U.S. Defense Secretary Robert M. Gates expressed frustration with Turkey on Friday over its refusal to support a new round of United Nations sanctions against Iran, but he suggested that the alliance between Washington and Ankara remained robust.
“I’ll be honest, I was disappointed in Turkey’s vote on the Iranian sanctions,” Mr. Gates said at the end of a two-day meeting of defense ministers at the headquarters of the North Atlantic Treaty Organization in Brussels. But he added, “Allies don’t always agree on things, but we move forward from here.”
The United Nations Security Council leveled its fourth round of sanctions against Iran on Wednesday, seeking to halt Iran’s production of nuclear fuel. President Obama hailed the resolution as the toughest sanctions yet against the Iranian government.
But the resolution was not as tough as American and European officials had hoped, and it passed without the symbolic weight of a unanimous decision. Twelve of the 15 nations on the Security Council voted for the measure, but Brazil and Turkey — which had negotiated a deal with Iran to swap some of its nuclear fuel — voted against and Lebanon abstained.
Mr. Gates’s comments echoed remarks by Secretary of State Hillary Rodham Clinton, who said Wednesday that she disagreed with the votes cast by Turkey and Brazil but that those countries could still play a part in diplomatic efforts with Iran. The sanctions took aim at military purchases, trade and financial transactions carried out by the Islamic Revolutionary Guards Corps, which controls Iran’s nuclear program and has taken a more central role in running the country and the economy.
Iran insists that its nuclear program is strictly for peaceful purposes, but its refusal to answer questions about evidence suggesting it was working on a warhead and its repeated violation of its obligations under the nuclear nonproliferation treaty have raised suspicions in the West that it is seeking a nuclear weapon.
On Friday Mr. Gates said that “we have some more time” to ratchet up pressure on Iran to counter its nuclear ambitions. He said that “most people think” it would take at least a year or two for Iran to develop a nuclear weapon, and somewhat longer to develop systems to deliver such a weapon.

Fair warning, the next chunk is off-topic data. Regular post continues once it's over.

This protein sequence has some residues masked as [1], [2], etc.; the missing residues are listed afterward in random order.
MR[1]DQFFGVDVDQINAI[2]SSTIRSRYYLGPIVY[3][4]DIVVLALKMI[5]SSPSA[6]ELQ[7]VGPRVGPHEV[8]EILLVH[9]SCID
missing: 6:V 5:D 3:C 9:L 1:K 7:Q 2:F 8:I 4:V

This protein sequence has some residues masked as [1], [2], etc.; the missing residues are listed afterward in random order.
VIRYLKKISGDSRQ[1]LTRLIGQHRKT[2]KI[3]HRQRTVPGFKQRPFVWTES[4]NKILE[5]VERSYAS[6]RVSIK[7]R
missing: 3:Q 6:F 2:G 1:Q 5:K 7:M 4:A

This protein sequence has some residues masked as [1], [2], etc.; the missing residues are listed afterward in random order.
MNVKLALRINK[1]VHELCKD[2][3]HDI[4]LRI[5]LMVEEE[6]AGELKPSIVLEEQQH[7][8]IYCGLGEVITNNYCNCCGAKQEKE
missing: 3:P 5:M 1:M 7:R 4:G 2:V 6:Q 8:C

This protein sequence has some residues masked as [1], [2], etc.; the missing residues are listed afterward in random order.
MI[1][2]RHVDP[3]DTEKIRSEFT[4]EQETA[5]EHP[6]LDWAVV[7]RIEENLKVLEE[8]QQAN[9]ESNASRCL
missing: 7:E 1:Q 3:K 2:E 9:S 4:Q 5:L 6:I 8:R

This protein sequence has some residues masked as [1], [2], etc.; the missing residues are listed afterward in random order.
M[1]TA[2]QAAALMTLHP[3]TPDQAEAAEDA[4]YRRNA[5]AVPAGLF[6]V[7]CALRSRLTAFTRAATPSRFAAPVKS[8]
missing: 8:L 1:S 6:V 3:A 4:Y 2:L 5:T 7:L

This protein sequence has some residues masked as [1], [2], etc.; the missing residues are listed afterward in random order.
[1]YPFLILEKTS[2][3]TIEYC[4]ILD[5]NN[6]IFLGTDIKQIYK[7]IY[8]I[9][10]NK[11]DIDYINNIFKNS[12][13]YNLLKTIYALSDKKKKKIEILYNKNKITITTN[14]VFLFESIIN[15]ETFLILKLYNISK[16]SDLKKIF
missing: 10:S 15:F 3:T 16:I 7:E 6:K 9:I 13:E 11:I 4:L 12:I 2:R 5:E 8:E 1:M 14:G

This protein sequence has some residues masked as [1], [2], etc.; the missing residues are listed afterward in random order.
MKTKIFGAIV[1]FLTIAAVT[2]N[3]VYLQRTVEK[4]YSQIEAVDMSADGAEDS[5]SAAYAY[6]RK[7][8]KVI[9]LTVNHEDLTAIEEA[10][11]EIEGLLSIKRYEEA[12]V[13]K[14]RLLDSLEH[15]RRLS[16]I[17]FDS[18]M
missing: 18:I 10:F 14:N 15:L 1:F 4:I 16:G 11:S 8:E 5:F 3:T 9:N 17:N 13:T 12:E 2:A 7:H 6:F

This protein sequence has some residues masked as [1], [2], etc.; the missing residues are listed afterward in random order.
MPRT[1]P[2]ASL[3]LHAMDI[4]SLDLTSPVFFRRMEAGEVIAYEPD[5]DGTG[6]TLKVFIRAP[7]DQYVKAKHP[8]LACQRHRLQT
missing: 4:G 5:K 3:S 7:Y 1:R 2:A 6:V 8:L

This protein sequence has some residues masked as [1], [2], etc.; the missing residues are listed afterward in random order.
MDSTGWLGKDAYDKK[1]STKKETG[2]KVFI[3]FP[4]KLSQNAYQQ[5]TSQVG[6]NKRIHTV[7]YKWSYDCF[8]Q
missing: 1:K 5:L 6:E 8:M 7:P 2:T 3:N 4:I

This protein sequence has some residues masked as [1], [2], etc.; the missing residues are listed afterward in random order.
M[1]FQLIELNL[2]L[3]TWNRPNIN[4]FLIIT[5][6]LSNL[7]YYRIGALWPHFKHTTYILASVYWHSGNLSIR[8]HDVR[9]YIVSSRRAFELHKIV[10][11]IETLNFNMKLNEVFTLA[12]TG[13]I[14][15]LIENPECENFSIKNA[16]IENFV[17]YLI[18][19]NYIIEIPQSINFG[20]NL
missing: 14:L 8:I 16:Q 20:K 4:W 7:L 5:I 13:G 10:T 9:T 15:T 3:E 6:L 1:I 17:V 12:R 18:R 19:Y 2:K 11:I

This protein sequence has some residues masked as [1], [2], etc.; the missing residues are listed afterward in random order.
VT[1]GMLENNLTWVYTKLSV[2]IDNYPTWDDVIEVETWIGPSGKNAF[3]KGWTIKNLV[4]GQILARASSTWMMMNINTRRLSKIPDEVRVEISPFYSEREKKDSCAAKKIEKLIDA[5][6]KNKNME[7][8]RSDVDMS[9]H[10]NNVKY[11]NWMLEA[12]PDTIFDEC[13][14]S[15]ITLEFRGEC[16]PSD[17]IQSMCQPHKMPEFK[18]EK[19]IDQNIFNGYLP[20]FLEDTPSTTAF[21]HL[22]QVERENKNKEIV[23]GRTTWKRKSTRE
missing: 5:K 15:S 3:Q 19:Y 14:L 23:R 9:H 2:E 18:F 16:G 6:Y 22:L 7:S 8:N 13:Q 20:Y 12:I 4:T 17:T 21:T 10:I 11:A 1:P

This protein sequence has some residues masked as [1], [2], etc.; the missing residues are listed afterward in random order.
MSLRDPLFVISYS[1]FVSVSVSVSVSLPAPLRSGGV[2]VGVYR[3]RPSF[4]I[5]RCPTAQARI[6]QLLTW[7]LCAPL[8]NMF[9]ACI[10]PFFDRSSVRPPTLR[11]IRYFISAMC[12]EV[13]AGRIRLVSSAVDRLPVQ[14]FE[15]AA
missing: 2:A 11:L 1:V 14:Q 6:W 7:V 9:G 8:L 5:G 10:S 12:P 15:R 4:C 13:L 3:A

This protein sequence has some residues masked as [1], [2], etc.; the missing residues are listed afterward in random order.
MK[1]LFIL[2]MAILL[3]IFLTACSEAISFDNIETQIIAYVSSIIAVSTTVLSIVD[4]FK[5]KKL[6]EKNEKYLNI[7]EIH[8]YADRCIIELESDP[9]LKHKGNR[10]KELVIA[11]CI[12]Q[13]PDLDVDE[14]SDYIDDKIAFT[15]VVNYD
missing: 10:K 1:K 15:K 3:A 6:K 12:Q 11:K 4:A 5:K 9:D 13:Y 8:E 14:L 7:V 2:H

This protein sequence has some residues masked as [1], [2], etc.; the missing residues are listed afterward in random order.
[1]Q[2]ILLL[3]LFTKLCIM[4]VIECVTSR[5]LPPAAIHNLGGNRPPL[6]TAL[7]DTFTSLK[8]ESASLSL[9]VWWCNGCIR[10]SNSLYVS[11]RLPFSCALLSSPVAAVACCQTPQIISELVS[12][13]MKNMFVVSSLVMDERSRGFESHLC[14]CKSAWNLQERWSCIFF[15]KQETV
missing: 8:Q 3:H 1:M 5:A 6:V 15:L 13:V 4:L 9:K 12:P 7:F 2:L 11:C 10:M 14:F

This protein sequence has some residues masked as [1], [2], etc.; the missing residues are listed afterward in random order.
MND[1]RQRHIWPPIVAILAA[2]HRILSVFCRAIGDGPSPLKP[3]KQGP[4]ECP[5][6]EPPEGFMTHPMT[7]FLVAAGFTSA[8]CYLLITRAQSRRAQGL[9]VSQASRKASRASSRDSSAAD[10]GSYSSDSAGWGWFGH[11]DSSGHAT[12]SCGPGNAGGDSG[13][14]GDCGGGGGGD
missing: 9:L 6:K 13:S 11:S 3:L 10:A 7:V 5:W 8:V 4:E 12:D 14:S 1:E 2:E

“Clearly, them getting to the threshold of having the weapons is what concerns everybody, and not the other things, and in that area I would say there is a range there of between one and three years,” he said.
Addressing the war in Afghanistan, Mr. Gates said that the top NATO commander there, Gen. Stanley A. McChrystal, expected to make progress throughout the country by the end of this year.
General McChrystal “told the ministers that he is confident that he will be able to show progress in the south and across the country and that the strategy is working by the end of the year,” Mr. Gates said, but he added that those gains “will not come quickly or without high cost.”
He discounted the idea that there would be “some end-state by the end of December where we suddenly declare victory or say that, ‘Kandahar is done,’ ” referring to the southern Afghan province that is the spiritual homeland of the Taliban and a crucial front in NATO’s efforts to rout Taliban militants. “Kandahar is a project which will take a number of months,” he said.
The White House has set a goal of starting a gradual withdrawal in July 2011, making the next 12 months of operations critical.
The defense ministers also gave a sobering assessment of the situation in Afghanistan on Friday, saying in a statement that military operations were making “measured progress” in extending the reach of the Afghan government and marginalizing the insurgency.
Even so, they said, “Significant challenges remain, and success is not yet assured.”